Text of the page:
Agricultural Mobilization - Research Article from American Homefront in WWII

This encyclopedia article consists of approximately 19 pages of information about Agricultural Mobilization.
This section contains 5,436 words
(approx. 19 pages at 300 words per page)
Buy the Agricultural Mobilization Encyclopedia Article

Sharp Rise in Demand

By 1941, as Europe's agricultural production became increasingly disrupted by the war, the demand for U.S. agricultural products began to rise sharply. On March 11, 1941, the Lend-Lease Act became law. The act authorized President Franklin D. Roosevelt (1882–1945; served 1933–45) to lend money and send weapons, equipment, and food to the Allies, the nations combating the so-called Axis powers of Germany, Italy, and Japan. Under the Lend-Lease program, U.S. goods worth billions of dollars flowed to Great Britain, the Soviet Union, and China. Suddenly the American agricultural industry had to scramble to keep up with the food demands of the Allied countries.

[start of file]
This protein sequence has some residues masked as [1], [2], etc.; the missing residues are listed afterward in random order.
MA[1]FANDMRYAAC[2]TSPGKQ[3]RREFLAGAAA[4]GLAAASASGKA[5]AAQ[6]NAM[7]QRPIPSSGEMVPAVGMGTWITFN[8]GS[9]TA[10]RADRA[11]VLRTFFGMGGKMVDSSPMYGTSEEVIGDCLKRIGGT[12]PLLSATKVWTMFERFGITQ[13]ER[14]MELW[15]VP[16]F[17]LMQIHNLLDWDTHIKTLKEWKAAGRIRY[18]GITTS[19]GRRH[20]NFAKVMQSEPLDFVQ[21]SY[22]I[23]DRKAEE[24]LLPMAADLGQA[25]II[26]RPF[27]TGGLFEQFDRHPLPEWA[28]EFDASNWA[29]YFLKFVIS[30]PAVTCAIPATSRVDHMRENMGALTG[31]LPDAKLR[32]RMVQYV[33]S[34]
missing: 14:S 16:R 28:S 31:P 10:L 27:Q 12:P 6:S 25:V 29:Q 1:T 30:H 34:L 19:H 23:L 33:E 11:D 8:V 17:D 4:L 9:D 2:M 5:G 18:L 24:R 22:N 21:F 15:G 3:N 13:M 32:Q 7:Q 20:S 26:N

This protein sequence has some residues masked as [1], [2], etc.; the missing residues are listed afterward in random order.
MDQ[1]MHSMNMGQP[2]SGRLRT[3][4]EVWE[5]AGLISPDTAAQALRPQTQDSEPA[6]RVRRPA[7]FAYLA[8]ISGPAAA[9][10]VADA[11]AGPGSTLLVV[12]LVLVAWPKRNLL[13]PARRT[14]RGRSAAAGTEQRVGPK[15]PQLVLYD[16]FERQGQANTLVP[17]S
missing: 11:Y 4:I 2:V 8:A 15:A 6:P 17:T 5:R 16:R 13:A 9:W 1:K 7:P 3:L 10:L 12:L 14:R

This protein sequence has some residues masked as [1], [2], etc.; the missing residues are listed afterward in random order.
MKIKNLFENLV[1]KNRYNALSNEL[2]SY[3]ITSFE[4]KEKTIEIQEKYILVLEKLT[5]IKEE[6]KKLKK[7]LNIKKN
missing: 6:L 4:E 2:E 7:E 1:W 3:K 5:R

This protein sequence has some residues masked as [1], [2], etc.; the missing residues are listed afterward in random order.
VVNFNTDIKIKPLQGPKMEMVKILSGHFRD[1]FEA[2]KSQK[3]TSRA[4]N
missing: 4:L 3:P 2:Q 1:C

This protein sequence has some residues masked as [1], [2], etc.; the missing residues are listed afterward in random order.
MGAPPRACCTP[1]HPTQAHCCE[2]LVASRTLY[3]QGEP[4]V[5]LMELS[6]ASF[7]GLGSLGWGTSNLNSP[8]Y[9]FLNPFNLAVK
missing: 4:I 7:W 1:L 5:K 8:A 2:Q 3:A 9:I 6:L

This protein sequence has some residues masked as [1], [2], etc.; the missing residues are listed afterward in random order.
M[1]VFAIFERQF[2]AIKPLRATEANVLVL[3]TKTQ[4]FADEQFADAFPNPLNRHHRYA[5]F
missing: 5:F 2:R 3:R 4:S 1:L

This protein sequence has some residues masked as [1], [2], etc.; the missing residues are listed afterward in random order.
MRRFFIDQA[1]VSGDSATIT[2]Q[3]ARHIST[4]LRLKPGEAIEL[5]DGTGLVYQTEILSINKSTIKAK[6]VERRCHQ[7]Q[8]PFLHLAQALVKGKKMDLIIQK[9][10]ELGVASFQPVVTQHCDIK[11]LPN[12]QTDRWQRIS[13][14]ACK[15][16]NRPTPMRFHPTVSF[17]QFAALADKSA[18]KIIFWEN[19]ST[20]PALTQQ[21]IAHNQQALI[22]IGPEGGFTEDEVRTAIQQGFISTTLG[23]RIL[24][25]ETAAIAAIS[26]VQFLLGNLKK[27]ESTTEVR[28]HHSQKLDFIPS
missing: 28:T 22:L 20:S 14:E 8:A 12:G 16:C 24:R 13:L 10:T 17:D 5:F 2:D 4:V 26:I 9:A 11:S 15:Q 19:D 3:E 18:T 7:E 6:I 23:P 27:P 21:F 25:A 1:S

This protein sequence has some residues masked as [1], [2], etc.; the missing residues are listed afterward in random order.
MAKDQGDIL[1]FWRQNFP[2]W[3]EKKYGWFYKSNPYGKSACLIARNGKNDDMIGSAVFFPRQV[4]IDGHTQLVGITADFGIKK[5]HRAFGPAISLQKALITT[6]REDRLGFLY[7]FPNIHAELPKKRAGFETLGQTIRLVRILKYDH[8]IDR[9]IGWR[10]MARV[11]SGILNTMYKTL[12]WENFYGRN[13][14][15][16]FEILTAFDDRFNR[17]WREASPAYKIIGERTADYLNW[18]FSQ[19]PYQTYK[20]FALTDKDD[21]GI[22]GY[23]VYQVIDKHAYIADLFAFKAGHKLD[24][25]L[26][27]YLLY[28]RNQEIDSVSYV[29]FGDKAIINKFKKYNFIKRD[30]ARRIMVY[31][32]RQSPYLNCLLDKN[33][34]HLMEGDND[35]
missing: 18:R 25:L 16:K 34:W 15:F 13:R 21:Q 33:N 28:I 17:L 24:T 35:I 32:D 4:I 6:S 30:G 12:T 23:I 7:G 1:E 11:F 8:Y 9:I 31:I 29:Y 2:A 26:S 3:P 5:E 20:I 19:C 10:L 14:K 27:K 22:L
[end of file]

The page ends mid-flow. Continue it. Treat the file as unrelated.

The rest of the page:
With the commencement of the Lend-Lease program and the formal entrance of the United States into the war in late 1941, American farmers were expected to produce enough food for U.S. civilians, the U.S. Army and Navy, and Allied civilians and...

(read more)

This section contains 5,436 words
(approx. 19 pages at 300 words per page)
Buy the Agricultural Mobilization Encyclopedia Article
Copyrights
American Homefront in WWII
Agricultural Mobilization from American Homefront in WWII. ©2005-2006 by U•X•L. U•X•L is an imprint of Thomson Gale, a division of Thomson Learning, Inc. All rights reserved.
Follow Us on Facebook